1. Include a mix of people from different departments or areas of expertise – Creativity and great ideas aren’t just limited to the marketing folks (as my story clearly proves). In fact, sometimes marketing folks are too close to a project and lack the objectivity to see an idea from all sides. Plus, everyone is a consumer. I was in a brainstorming session once when someone from the financial department had a great idea that eventually germinated into the platform for a successful new product launch. You really never know where a great idea will come from.
  2. Have a desired result for this particular brainstorm – Be sure to establish what you want out of this particular meeting. Are you looking to develop an employee incentive program? Or maybe a great new product name or the theme for your next annual meeting? Remember that it will likely take a few meetings to reach your goal. Define what your objective is and let the team know so that everyone is on the same page at the session.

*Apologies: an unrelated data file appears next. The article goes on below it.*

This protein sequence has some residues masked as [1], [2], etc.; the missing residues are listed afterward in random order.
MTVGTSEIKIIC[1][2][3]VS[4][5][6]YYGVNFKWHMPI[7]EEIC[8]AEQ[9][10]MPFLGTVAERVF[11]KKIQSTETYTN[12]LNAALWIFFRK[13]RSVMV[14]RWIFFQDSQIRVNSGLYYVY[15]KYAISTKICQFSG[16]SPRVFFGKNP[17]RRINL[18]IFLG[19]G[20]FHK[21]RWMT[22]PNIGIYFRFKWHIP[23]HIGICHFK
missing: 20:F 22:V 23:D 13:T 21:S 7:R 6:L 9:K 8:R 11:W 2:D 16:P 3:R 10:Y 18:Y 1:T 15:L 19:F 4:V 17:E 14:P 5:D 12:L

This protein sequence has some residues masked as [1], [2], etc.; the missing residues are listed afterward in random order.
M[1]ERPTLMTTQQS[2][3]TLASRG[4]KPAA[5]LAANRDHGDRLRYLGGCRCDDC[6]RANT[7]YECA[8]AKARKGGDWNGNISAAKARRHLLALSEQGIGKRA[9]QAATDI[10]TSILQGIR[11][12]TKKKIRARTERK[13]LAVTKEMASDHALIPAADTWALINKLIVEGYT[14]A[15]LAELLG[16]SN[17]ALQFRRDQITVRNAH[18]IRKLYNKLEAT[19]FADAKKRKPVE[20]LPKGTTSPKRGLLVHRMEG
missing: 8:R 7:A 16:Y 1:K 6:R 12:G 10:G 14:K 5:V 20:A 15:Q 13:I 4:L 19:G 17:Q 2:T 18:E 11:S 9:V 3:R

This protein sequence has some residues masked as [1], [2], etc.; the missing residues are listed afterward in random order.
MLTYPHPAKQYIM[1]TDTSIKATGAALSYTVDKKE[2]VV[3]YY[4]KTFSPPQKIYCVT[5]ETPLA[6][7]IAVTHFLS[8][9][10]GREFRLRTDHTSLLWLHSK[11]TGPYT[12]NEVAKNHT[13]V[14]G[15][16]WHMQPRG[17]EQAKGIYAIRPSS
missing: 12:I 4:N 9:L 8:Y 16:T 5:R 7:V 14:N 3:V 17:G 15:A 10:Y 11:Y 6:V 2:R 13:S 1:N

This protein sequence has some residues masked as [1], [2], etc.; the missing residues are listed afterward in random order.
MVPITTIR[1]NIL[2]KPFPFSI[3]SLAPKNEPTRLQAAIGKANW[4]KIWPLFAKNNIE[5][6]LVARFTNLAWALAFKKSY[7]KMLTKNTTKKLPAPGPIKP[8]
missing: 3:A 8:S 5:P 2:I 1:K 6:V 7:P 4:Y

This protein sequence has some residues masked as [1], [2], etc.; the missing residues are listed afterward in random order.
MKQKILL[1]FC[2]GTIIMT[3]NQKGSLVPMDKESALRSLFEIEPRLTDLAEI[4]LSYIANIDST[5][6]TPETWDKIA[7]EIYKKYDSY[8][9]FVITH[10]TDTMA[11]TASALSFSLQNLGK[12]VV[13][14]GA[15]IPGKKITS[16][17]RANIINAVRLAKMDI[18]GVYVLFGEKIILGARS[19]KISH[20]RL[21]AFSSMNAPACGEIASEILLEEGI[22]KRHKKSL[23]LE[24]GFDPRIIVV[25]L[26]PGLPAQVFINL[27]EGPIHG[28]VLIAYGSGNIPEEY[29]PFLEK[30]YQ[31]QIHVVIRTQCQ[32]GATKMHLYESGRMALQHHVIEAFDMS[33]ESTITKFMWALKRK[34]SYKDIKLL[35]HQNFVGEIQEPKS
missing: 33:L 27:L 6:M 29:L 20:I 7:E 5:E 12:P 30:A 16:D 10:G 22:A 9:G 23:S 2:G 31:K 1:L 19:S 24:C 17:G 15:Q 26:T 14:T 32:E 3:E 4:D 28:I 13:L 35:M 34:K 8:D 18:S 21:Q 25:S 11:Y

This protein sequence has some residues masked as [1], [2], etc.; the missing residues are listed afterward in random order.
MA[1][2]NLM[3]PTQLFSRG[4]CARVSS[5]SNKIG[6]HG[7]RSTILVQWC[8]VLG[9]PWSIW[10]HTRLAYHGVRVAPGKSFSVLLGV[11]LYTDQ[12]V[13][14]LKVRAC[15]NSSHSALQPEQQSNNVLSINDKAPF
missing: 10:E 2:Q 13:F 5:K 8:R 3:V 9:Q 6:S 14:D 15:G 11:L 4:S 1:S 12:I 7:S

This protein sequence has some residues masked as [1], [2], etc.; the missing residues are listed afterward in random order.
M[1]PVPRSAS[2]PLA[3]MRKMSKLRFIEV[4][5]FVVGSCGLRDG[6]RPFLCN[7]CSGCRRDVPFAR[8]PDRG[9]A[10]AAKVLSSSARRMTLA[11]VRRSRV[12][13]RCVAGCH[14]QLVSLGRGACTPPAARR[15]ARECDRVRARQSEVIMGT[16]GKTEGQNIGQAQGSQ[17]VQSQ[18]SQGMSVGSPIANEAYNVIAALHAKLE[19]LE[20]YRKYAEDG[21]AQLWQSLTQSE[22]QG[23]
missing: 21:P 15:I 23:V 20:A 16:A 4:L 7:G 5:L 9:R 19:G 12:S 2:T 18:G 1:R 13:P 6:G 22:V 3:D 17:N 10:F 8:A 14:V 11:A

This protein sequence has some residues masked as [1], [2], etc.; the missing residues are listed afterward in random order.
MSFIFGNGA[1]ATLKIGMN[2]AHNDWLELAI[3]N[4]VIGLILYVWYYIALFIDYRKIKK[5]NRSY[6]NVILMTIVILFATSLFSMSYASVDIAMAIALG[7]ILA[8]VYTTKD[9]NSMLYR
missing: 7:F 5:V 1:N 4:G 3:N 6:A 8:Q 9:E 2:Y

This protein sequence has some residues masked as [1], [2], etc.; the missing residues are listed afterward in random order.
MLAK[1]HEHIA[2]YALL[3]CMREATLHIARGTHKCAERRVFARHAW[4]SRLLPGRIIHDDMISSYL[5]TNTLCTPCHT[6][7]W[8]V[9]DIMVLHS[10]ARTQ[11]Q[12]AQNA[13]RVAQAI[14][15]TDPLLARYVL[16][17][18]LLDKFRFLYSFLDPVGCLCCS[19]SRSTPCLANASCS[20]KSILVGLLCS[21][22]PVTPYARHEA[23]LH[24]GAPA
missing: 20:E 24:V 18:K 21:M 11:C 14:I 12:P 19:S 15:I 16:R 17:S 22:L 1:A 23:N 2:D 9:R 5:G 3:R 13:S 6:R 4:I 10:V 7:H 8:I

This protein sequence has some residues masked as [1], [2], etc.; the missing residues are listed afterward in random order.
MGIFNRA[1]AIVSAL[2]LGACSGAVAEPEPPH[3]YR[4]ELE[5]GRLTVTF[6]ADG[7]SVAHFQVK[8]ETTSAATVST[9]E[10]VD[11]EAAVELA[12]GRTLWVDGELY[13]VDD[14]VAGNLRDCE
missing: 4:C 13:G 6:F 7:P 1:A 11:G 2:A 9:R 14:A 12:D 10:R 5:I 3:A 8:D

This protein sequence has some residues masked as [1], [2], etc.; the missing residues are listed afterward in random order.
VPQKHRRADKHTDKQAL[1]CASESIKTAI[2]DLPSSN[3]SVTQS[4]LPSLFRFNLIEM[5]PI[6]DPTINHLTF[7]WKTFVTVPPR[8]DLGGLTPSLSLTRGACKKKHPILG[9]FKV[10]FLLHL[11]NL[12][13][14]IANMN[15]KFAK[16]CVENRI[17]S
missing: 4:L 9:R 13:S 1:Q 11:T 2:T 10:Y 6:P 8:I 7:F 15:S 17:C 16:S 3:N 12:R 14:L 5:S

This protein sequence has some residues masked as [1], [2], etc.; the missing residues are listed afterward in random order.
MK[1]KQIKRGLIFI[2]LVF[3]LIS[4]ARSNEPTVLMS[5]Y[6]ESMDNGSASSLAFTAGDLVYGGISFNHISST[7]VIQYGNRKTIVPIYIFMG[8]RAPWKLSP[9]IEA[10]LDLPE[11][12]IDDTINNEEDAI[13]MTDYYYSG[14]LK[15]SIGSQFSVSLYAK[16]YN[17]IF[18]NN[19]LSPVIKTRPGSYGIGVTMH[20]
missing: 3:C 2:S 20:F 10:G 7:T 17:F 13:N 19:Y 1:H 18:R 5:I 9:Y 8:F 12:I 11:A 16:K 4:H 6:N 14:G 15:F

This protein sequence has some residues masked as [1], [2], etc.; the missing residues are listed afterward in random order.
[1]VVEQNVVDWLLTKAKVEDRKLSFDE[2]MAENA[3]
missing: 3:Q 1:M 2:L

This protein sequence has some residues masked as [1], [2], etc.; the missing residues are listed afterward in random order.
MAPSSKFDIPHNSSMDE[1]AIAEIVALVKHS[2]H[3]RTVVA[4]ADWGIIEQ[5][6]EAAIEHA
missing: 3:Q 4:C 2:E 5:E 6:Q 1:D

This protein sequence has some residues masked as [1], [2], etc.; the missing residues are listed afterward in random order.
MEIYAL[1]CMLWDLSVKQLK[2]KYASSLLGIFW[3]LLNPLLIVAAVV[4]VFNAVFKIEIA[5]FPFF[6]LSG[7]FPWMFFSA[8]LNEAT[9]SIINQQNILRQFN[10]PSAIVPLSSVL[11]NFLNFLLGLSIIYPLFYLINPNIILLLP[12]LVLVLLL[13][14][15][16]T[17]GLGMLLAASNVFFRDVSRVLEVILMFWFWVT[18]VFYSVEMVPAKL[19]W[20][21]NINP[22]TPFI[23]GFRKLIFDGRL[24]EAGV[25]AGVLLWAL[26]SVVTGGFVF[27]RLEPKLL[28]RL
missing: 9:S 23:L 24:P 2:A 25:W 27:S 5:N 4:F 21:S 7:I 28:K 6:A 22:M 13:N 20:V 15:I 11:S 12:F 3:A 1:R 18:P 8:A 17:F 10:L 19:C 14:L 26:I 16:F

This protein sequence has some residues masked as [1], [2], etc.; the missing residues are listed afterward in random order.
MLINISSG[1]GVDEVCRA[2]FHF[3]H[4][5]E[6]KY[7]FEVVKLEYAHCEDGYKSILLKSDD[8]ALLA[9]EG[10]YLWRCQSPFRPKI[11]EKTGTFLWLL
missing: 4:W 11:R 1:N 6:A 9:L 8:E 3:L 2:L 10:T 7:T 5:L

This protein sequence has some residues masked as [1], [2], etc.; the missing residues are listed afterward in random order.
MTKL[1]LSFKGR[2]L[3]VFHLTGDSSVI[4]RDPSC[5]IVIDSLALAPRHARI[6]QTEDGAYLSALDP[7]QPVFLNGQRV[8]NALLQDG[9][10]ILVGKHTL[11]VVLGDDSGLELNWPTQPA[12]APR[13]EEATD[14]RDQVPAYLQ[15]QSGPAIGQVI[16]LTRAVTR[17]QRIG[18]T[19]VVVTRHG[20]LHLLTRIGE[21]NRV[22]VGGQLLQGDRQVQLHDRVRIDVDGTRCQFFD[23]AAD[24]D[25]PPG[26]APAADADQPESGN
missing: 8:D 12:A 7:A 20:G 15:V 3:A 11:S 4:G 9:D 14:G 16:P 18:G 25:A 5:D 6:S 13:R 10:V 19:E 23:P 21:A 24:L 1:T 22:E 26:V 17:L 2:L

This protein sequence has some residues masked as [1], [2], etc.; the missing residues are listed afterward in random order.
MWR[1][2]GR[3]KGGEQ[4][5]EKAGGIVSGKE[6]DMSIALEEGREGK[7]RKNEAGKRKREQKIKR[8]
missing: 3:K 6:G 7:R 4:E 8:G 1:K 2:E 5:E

3. Have the meeting off-site if possible – A different setting helps get people out of the usual “work mode” which can be stifling for brainstorming. Being offsite also better prevents the chance that a fellow brainstormer might be paged or interrupted and consequentially throws off the momentum of the entire session.
  4. Implement at fun exercise to get people in a relaxed and positive mood – Start off with a fun exercise to get the group in a mindset that lends itself to creativity. It could be a group game of MadLib’s, or the game where everyone tells two truths and one lie about themselves and the audience guesses the lie. The point is to create a sense of belonging and camaraderie where members won’t feel embarrassed or restrained to contribute.
  5. No bad ideas – Try not to be discouraging to ideas you don’t agree with or like. Write everything down. Be open-minded to know that any idea can ultimately lead to “The” idea. Well, except for ‘hose vac’ maybe.